Disinformation In The Time of Covid-19
Master Thesis
︎ The thesis investigates how Covid-19 acted as an accelerant to online disinformation. The information void surrounding the use of face masks made it an ideal case study. Design fictions are used to develop new tools for prebunking, drawing upon the theory of psychological inoculation, pre-emptively exposing people to weakened doses of disinformation to cultivate ‘mental antibodies’.
︎︎︎Facebook commonly hosts the disinformation encountered online. The platform’s like and group recommendation features can lead users to conspiratorial messages, creating information bubbles and communities around misleading content. This has led to an industry of motivated disinformation publishers who exploit controversies for personal gain. During the pandemic, as people distanced themselves from real life communities, online groups became stand-ins with Facebook acting as a main mediator of our experiences.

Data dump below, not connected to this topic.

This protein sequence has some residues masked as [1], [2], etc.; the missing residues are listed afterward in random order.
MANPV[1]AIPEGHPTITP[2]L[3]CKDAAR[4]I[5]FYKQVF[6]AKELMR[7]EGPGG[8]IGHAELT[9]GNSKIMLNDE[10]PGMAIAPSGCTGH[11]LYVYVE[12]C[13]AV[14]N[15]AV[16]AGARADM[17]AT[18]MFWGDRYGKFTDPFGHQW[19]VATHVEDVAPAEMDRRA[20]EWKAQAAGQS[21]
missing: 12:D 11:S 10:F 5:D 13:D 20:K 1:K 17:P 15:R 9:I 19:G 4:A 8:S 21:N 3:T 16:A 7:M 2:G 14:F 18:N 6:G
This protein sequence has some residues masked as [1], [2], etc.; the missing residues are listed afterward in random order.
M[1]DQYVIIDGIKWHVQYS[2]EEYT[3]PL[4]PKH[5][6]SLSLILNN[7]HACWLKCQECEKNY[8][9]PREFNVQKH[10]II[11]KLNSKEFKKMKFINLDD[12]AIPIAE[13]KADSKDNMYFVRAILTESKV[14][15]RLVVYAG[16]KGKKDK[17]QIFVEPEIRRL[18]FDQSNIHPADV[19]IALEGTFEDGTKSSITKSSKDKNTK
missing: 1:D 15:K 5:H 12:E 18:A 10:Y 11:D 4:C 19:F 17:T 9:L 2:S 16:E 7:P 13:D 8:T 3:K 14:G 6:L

︎︎︎Countermeasures are currently implemented once the disinformation has grown a following, not while there is still uncertainty. Legislative action is ineffective and journalism’s pre-emptive coverage risks amplification to new audiences. 
︎︎︎Disinformation during the pandemic is a hyperobject. Building on Timothy Morton’s ideas that events, such as the pandamic, cannot be dealt with using factoids and information dumps, alternative methodologies are needed for prebunking. This thesis investigates how we can use design and specifically designed fictions as a tool to better develop agency against future cases of disinformation.